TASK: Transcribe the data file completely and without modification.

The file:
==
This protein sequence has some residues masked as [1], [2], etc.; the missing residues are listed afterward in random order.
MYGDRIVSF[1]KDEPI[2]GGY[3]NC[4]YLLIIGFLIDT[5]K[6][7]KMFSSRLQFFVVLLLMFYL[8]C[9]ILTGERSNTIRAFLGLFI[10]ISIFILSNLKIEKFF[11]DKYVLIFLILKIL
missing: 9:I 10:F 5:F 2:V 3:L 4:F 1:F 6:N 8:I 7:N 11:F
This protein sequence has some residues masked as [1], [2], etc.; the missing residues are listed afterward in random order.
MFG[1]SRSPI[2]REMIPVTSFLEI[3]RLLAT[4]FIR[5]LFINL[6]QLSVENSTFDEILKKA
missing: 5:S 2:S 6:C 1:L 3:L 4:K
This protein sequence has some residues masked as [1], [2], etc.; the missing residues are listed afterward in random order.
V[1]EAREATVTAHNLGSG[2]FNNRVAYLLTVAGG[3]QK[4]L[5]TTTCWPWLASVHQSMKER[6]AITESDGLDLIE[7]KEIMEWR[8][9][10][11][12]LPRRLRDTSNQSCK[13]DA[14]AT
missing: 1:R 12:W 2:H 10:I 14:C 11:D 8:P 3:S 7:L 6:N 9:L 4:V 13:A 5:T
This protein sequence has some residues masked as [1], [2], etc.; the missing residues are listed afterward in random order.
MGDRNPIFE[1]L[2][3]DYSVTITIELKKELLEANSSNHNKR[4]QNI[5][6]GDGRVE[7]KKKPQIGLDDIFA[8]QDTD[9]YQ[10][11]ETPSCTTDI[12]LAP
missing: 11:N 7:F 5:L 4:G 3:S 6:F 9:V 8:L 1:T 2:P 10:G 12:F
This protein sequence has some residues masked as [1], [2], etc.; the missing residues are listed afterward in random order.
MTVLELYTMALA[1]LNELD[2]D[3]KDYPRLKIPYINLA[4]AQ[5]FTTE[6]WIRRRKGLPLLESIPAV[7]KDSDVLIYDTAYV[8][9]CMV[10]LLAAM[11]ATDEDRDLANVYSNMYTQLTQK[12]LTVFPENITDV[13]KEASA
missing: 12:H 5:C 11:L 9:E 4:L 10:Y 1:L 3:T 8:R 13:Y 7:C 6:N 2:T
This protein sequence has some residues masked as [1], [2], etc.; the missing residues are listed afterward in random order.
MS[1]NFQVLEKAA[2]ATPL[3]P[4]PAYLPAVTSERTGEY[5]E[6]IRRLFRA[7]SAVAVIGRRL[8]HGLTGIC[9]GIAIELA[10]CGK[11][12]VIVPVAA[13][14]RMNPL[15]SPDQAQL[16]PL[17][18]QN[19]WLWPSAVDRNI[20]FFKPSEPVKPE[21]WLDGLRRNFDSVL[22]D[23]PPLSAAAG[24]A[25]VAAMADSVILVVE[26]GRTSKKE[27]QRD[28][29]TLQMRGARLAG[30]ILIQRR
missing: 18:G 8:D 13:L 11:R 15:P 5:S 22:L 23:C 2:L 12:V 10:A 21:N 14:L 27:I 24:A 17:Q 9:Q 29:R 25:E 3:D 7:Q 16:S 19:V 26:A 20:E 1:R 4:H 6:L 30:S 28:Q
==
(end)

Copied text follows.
This protein sequence has some residues masked as [1], [2], etc.; the missing residues are listed afterward in random order.
MYGDRIVSF[1]KDEPI[2]GGY[3]NC[4]YLLIIGFLIDT[5]K[6][7]KMFSSRLQFFVVLLLMFYL[8]C[9]ILTGERSNTIRAFLGLFI[10]ISIFILSNLKIEKFF[11]DKYVLIFLILKIL
missing: 9:I 10:F 5:F 2:V 3:L 4:F 1:F 6:N 8:I 7:N 11:F
This protein sequence has some residues masked as [1], [2], etc.; the missing residues are listed afterward in random order.
MFG[1]SRSPI[2]REMIPVTSFLEI[3]RLLAT[4]FIR[5]LFINL[6]QLSVENSTFDEILKKA
missing: 5:S 2:S 6:C 1:L 3:L 4:K
This protein sequence has some residues masked as [1], [2], etc.; the missing residues are listed afterward in random order.
V[1]EAREATVTAHNLGSG[2]FNNRVAYLLTVAGG[3]QK[4]L[5]TTTCWPWLASVHQSMKER[6]AITESDGLDLIE[7]KEIMEWR[8][9][10][11][12]LPRRLRDTSNQSCK[13]DA[14]AT
missing: 1:R 12:W 2:H 10:I 14:C 11:D 8:P 3:S 7:L 6:N 9:L 4:V 13:A 5:T
This protein sequence has some residues masked as [1], [2], etc.; the missing residues are listed afterward in random order.
MGDRNPIFE[1]L[2][3]DYSVTITIELKKELLEANSSNHNKR[4]QNI[5][6]GDGRVE[7]KKKPQIGLDDIFA[8]QDTD[9]YQ[10][11]ETPSCTTDI[12]LAP
missing: 11:N 7:F 5:L 4:G 3:S 6:F 9:V 8:L 1:T 2:P 10:G 12:F
This protein sequence has some residues masked as [1], [2], etc.; the missing residues are listed afterward in random order.
MTVLELYTMALA[1]LNELD[2]D[3]KDYPRLKIPYINLA[4]AQ[5]FTTE[6]WIRRRKGLPLLESIPAV[7]KDSDVLIYDTAYV[8][9]CMV[10]LLAAM[11]ATDEDRDLANVYSNMYTQLTQK[12]LTVFPENITDV[13]KEASA
missing: 12:H 5:C 11:L 9:E 4:L 10:Y 1:L 3:T 8:R 13:Y 7:C 6:N 2:T
This protein sequence has some residues masked as [1], [2], etc.; the missing residues are listed afterward in random order.
MS[1]NFQVLEKAA[2]ATPL[3]P[4]PAYLPAVTSERTGEY[5]E[6]IRRLFRA[7]SAVAVIGRRL[8]HGLTGIC[9]GIAIELA[10]CGK[11][12]VIVPVAA[13][14]RMNPL[15]SPDQAQL[16]PL[17][18]QN[19]WLWPSAVDRNI[20]FFKPSEPVKPE[21]WLDGLRRNFDSVL[22]D[23]PPLSAAAG[24]A[25]VAAMADSVILVVE[26]GRTSKKE[27]QRD[28][29]TLQMRGARLAG[30]ILIQRR
missing: 18:G 8:D 13:L 11:R 15:P 5:S 22:L 23:C 2:L 12:V 10:A 21:N 14:L 27:I 24:A 17:Q 9:Q 29:R 25:E 3:D 7:Q 16:S 19:V 26:A 20:E 1:R 4:H 6:L 30:S 28:Q